Holly and the Ivy


The Holly and the Ivy

Christmas Magic

Of all the trees that are in the wood, the holly and the ivy come into our lives forever linked as symbols of traditional Christmas. They have gathered myths and legends wherever they grow. At the heart of the matter, theirs is a story about new life. Pagans, first, and then early Christians were awe-struck by these plants that remained green of leaf and ripe of berry when all else is bare in a northern midwinter. They have always been talismans of rebirth, a sign that spring is near.

So it is not surprising that traditions grew up in which both plants were consulted to discover where life and particularly love might lead in the year ahead.

(from the book "The Holly and the Ivy")

Holly is associated with males and is considered to bring men good luck and protection; traditionally the female counterpart to holly is ivy.

Why do we decorate with holly at Christmas?

During the holiday season, it adorns houses all over the world. The prickly green plant and its red berries are a popular ornament for those looking to enliven their homes with a little color and Christmas spirit.

But where did this tradition begin? Why do we deck our halls with boughs of holly every December?

What does holly represent in the celebration of Christmas?

Holly in olden times

Before holly was hung in houses to accompany Christmas trees, it was considered to be a sacred plant by the Druids.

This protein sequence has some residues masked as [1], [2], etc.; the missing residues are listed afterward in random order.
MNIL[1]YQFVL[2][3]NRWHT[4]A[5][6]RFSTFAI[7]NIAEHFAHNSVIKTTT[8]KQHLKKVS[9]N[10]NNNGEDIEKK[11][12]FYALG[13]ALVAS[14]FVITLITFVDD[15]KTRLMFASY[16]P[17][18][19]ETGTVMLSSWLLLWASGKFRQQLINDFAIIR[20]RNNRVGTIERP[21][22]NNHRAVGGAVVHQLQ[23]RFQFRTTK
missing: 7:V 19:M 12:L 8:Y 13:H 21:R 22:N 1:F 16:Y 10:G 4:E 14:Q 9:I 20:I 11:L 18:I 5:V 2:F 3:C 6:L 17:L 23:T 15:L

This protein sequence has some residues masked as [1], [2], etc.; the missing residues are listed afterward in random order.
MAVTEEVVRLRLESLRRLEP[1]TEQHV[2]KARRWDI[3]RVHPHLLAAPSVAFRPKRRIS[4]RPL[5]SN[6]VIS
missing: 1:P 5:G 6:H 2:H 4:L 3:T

While other plants wilted in winter weather, holly remained green and strong, its berries a brightly colored red in the harsh bleakness of winter.

The Druids regarded holly as a symbol of fertility and eternal life, thought to have magical powers.

In Druid lore, cutting down a holly tree would bring bad luck.

In contrast, hanging the plant in homes was believed to bring good luck and protection.

Holly was also thought to protect homes against lightning strikes.

Romans associated holly with Saturn, the god of agriculture and harvest, and decked the halls with its boughs during the festival of Saturnalia.

Despite its association with the Christmas season, holly did not get its name from "holy."

It is translated in Old English as holegn, with variations in Old Norse as hulfr, German as hulst, French as houx, and Welsh as celyn.

The literal translation for all of these terms is "holly," but the origin is probably the Proto-Indo-European (the ancient root language of the Indo-European languages) base, qel, which appropriately means "prickly" or "to prick."

Even in ancient times, people took advantage of the sharp ends of holly's leaves.

The Druids hung it on windows and doorways to fend off evil witches and spirits.

Holly is known for its vibrant red color, which stands out against the starkness of winter. A famous Christmas carol, "The Holly and the Ivy," uses the holly symbol to celebrate the birth of Christ.

One line states that "The holly bears a berry/As red as any blood/And Mary bore sweet Jesus Christ/To do poor sinners good."

Another line says "The Holly bears a prickle/As sharp as any thorn/And Mary bore sweet Jesus Christ/On Christmas Day in the morn"

Holly and the Ivy